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Boy, was Big Dub ever a wreck. � All day long he had fought back the tears. For Kansas forward Wayne Simien even the smallest things on Senior Day had triggered a wave of nostalgia: Walking to class past Allen Fieldhouse and gazing at the flags fluttering in the sun. Tiptoeing through the adoring student campers with their laptops in the arena hallways. Pulling on that white jersey one last time in the KU locker room. The most wrenching part was seeing his three Jayhawks classmates-- Keith Langford, Aaron Miles and Michael Lee. Hadn't he always called them the brothers he never had?
Why, poor Dub nearly broke down crying at the midday shootaround.
Now it was 10:46 p.m. on March 2, and Simien stood alone at center court, microphone in hand. Kansas had polished off Kansas State an hour ago, yet nearly 16,000 fans remained in their seats, waving flowers and signs (THE CLASS OF 2005: ALL HEART) and shedding a few tears of their own. Simien glanced over at his parents, Margaret and Wayne Sr., and suddenly the memories flooded over him like a second baptism: the thrill of cheering here as a boy, a hotshot from nearby Leavenworth who dreamed of playing for the Hawks someday. The pain of myriad injuries and a devastating coaching change. The joy of being born again, of finding God and forging an All-America-worthy senior season.
Big Dub took a deep breath. "I'm going to go ahead and apologize right now," he began, a hush falling over the old barn. "Get comfortable, 'cause I've been waiting for this my whole life."
No tradition in sports is quite like Senior Day, and as we learned again last week, no sport does Senior Day like college basketball. Maybe it's the indoor setting, the emotional intimacy akin to sharing a couch by the living room fire. Maybe it's the small number of players, who seem more human than their armored football counterparts. Maybe it's the knowledge that a chapter of their lives, and ours, is over. Whatever the reason, in the past quadrennium we got to know these seniors, their strengths, their faults, their stories. And so, during one final pause before March's Big Bang, we crossed the nation last week as the college game honored its four-year survivors--the stars and walk-ons, the done-thats and could-have-beens--and young giants wept like infants as they said goodbye.
The Inland Islander
If the 14-hour journey from Martinique to Spokane couldn't dampen Aline Cesar's Caribbean optimism, then nothing would keep her from savoring Senior Night with her son, Gonzaga forward Ronny Turiaf. Each new mental snapshot brought tears of joy: seeing the huge spread in the paper that celebrated Ronny's career and acclaimed him as the only athlete in Spokane's history (which includes John Stockton, Mark Rypien and Ryne Sandberg) to be known to the public by his first name. Hearing the fans in the Kennel Club student section sing, "We love Roe-nee!" as she walked out in the pregame ceremony with him, his sister Elodie and his girlfriend, Tracey Thomas. And watching her son, always emotional anyway, break down in a puddle after hugging his coach, Mark Few, just before tip-off against Northern Colorado.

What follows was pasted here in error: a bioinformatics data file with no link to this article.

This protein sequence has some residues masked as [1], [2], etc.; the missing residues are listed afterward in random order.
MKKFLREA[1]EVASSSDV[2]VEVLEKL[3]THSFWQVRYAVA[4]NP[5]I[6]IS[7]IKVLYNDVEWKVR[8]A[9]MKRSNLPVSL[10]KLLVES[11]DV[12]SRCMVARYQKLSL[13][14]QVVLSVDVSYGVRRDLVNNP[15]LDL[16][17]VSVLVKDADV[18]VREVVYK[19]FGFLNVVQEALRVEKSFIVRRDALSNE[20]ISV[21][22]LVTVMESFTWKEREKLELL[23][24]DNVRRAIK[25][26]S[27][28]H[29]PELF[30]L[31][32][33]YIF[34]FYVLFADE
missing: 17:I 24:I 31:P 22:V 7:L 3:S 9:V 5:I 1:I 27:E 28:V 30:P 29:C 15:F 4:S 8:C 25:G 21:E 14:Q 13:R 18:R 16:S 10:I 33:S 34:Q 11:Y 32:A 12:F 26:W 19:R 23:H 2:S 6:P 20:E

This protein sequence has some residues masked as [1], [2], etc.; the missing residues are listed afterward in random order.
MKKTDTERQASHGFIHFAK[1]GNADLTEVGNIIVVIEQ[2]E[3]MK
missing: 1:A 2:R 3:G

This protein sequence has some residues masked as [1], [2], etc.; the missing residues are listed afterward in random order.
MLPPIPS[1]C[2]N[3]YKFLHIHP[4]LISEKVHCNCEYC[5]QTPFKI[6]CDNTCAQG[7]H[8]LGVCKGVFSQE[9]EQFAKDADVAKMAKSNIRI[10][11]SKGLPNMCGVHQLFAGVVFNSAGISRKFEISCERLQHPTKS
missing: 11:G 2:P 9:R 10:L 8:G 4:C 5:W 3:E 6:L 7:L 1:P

"It's wonderful to be here and see how special this is," she said in French after the Bulldogs' 87-60 win, her eyes still wet at the corners. "This is like a gift to share this moment with Ronny."
The last time Aline had visited her son on campus, Ronny was a homesick freshman floundering in the subarctic winter, to say nothing of the English language. "It was awful," Ronny says. "After class I had to ask the teachers, 'What eez that? What ... does ... that ... meeeen?' I felt like I was really stupid." Basketball wasn't much better. Despite Turiaf's prodigious athleticism, his inside game was raw, and Few spent weeks trying to rid him of the throat-slashing and scowl-flashing Turiaf had learned while watching the NBA on television abroad.
Now look at him. Fluent in four languages, Turiaf is on track to earn a sports- management degree in May with a B average. He's projected as a first-round NBA draft pick, not least because he has perfected a range of moves on the low block. What's more, the 6'10" Turiaf's decision to pass up the pros last year has made him an icon in Spokane. "He's the most visible person in this community," says his roommate, senior guard Brian Michaelson. Over the past four years Turiaf has been Gonzaga's Waldo, a cornrowed fixture at campus plays, concerts and sporting events. Last spring he asked the Bulldogs' baseball coach for permission to sit in the dugout during a game, just so he could learn the finer points of hardball chatter. "Everybody who comes across him feels like they're good friends with him," says Few. Maybe that's why, after Turiaf had piled up 22 points and eight rebounds in his last home game, a half-dozen Kennel Clubbers unveiled a multipaneled sign: TODAY, WE CONSIDER OURSELVES THE LUCKIEST FANS ON THE FACE OF THE EARTH.